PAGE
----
Creating the Dream Vegetable Garden
If you are a gardener there is no doubt that you have thought about what your dream vegetable garden would look like that you would love to have on your homestead. On this week’s episode, Travis is explaining what his dream garden would like and how he plans to lay it out. Travis has had an area on his homestead that was around 12 rows of planted pines and he plans to change this area into a productive dream vegetable garden. The first step in this process was removing all the pines so he could pile them up and create a burn pile. Once the pine trees are cleaned up, he will take the tractor with a chisel plow and harrow to get the area leveled out, the grass chopped up, and the soil cultivated. This will allow the soil to more workable when it comes to planting in the Spring. The area he is working in is around 125 foot wide by 70 foot long and the first step to laying out the garden is to square off the rectangular spot. To make sure all the sides were even, he figured out what the hypotenuse or diagonal was and ran a string exactly that length to make sure he has right angles on all four sides of the area.
Designing and Layout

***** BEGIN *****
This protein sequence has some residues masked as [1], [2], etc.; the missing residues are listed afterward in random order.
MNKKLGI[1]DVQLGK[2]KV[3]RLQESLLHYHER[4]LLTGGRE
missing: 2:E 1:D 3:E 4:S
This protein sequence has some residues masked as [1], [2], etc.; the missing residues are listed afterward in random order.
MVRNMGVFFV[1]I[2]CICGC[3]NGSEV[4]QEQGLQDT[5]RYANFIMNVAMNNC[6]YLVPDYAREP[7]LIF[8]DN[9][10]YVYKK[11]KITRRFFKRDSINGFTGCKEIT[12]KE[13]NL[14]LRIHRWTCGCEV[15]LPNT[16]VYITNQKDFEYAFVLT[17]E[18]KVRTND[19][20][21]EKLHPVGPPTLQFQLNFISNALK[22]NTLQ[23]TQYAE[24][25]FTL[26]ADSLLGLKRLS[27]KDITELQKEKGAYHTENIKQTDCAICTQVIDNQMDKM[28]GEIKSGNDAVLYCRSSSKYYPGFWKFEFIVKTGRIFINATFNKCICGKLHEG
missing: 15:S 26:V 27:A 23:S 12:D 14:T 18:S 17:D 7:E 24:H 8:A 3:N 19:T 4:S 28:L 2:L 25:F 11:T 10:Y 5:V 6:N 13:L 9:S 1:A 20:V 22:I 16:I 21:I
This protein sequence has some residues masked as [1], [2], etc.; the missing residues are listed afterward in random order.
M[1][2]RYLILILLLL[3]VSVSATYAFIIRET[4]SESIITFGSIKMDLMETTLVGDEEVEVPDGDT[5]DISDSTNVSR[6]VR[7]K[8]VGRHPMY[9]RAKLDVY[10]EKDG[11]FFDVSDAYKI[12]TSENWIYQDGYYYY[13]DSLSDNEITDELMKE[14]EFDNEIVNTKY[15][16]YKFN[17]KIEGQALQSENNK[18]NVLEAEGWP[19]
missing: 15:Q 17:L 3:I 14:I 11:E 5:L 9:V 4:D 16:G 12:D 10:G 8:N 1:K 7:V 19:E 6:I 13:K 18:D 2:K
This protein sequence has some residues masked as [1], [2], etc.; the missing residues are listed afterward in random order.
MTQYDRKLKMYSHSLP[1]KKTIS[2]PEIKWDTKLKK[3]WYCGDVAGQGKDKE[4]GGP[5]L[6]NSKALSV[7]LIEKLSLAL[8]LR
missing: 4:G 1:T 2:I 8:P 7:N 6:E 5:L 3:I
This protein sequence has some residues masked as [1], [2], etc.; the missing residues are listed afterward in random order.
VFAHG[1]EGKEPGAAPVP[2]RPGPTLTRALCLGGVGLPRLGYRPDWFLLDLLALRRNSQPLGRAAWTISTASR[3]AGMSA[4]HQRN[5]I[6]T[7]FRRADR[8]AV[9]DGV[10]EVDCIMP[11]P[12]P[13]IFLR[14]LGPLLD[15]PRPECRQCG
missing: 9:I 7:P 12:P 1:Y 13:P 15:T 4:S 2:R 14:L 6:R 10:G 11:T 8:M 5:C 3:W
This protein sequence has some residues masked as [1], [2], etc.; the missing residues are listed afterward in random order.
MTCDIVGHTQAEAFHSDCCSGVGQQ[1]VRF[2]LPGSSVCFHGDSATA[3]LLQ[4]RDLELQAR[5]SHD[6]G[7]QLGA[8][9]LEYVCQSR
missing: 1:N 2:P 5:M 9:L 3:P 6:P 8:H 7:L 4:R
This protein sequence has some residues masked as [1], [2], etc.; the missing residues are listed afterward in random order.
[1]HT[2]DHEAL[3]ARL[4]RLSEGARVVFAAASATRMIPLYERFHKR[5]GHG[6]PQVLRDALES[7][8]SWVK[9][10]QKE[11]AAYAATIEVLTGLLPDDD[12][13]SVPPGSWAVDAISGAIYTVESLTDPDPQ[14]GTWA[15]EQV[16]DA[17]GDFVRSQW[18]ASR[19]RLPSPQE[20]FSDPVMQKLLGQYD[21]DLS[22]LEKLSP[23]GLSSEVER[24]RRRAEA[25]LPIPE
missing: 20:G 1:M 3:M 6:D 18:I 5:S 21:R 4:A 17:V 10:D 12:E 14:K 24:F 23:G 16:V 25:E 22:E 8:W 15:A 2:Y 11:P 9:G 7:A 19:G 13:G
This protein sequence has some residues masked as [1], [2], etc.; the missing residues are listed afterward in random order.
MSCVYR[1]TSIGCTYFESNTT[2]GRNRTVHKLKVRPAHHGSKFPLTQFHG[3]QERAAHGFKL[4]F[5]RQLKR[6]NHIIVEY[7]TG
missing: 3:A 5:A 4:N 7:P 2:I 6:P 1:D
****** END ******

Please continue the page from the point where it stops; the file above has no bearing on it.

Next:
Once the area is laid off and squared it is time to divide it off into subplots to provide better crop rotation and manageability. When gardening the entire area in long rows it will end up being harder and you’re restricted when it comes to rotating crops which is very important in having a successful productive garden. However, when incorporating subplots it allows you to work in one desired subplot each day and control the weeds a little bit better in the garden area. Travis took his area and divided it into six subplots that are all 30 by 35 in size which is almost square. He recommends square plots because for planting crops like corn it is better for pollination purposes. Another benefit of subplots is they offer you to plant individual families of vegetables in each plot and rotate those around so, in the long run, you avoid pest and disease problems. In between each subplot, there are walkways that are 10 feet wide to ensure Travis has plenty of room to move his mule around the garden when it comes time to harvest. When the subplots are all laid out, then he can start mapping out what he will plant in each of the individual plots. Travis prefers to map out the garden by sketching it out on a piece of paper in order to have a complete design plan laid out for reference. In this garden plot, he plans to plant potatoes, summer squash and cucumbers, peppers and eggplants, tomatoes, sweet corn, and winter squash in different subplots. Before planting all of these crops Travis plans to till the ground at least one or two more times to ensure he gets good workable soil before the growing season.